Well to be honest, and this is not meant to try and get into Beat Play’s favorite list, but sites like this have taken over the industry. Everyone knows the business has de-centralized and that it is a new game. It is NOT “meet the new boss, same as the old boss” as The Who said back in the day. There is a new boss and in most cases, look in the mirror and you will see that boss. We are an independent band and call the shots. That has allowed us to write controversial songs that are banned in China and our videos are not G rated…they show what really happened in China to students who rallied for democracy. What’s going down in Iran right now is a apt parallel to be honest.

Are you currently unsigned, and do you plan on staying independent?

After our initial experience in the 90’s with professional recording studios shopping us to the major labels being a failure, we turned our back on the big business as an option for NoManZero for good. We are unsigned and will remain that way.

What are your reasons for being an independent artist?           

Well in our case it’s a bit different but a large reason is we don’t want to be censored by an outside authority who decides what we can write songs about. The other reason is that we already paid to record the album, and with digital distribution, we likely stand to better having 100% of the proceeds come back to us rather than 80% going to a record company for minimal promotion. The days of multi-million dollar advances are over from what we can see.

Who are some of your favorite artists?           

Personally, I really like Alter Bridge. We had a chance open up for them in NYC at Washington Square Park where I went to school at NYU, but the permit fell through. But those guys, Jimi Hendrix, Soundgarden, Hinder, Fuel…all guitar driven bands are at the top of my list including the legendary Lynyrd Skynyrd.

Do you ever feel that people will be missing out on your music because you are not signed to a major record label?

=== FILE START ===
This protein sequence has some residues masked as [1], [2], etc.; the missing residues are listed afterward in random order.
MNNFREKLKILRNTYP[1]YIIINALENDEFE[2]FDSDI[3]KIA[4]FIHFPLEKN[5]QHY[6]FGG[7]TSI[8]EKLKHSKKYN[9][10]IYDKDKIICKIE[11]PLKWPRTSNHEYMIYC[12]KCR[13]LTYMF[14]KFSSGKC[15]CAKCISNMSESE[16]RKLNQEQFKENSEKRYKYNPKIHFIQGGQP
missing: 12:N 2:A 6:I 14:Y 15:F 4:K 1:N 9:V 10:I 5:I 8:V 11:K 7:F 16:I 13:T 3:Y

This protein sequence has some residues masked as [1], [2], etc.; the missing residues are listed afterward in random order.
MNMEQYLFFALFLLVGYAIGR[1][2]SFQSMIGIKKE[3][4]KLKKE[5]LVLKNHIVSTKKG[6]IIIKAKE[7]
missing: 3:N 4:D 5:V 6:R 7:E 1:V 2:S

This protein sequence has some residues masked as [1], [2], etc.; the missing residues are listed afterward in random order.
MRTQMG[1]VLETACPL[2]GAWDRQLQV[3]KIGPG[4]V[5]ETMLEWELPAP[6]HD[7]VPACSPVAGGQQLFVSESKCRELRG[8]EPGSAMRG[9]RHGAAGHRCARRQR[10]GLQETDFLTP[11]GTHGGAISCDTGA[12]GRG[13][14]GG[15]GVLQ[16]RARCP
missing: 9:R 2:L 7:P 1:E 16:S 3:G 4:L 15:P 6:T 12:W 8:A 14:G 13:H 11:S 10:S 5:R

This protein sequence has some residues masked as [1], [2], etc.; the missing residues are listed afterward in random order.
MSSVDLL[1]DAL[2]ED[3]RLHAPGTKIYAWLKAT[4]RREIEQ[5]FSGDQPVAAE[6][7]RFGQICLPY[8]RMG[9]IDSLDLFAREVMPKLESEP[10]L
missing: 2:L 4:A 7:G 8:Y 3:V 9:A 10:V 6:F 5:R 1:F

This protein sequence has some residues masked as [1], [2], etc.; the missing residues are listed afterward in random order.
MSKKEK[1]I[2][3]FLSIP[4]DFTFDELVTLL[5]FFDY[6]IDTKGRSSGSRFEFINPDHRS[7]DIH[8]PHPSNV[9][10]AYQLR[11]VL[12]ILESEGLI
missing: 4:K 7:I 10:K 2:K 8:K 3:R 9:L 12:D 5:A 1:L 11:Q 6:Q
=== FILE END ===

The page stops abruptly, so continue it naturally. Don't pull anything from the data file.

Likely that is the case but bands can’t depend on a major label to do everything for them. Staind sold 2,000 copies in the Springfield, Mass areas as an independent band and that helped cement them into a deal. Creed did the same thing in Florida. So we responsibility to get our music heard is our own shoulders. If we can’t make things happen on our own, no major label would be able to as well. And by the time a band is rolling, they may very well want to stay independent because they have done the work and will be reaping all the rewards rather than splitting them up with a big company.

Your art can be very experimental. Do you ever wish there was an easier way to access the music you sample from, or wish that you had access to a huge library of undiscovered music, which is updated everyday by itself?

Certainly, time is in very, very short supply for NoManZero these days. With all of the obligations of writing new songs, rehearsing, keeping up with technology and booking and playing live shows, we don’t have time to look around for undiscovered music. So having this be a simple process done for us that gives back good music we like would be wonderful thing.

What would you say if I told you that there’s a new force in Independent Music that will give you all of the power of the Major Labels and more, while at the same time giving you complete control over all aspects of your musical career, and you will never have to sign a thing?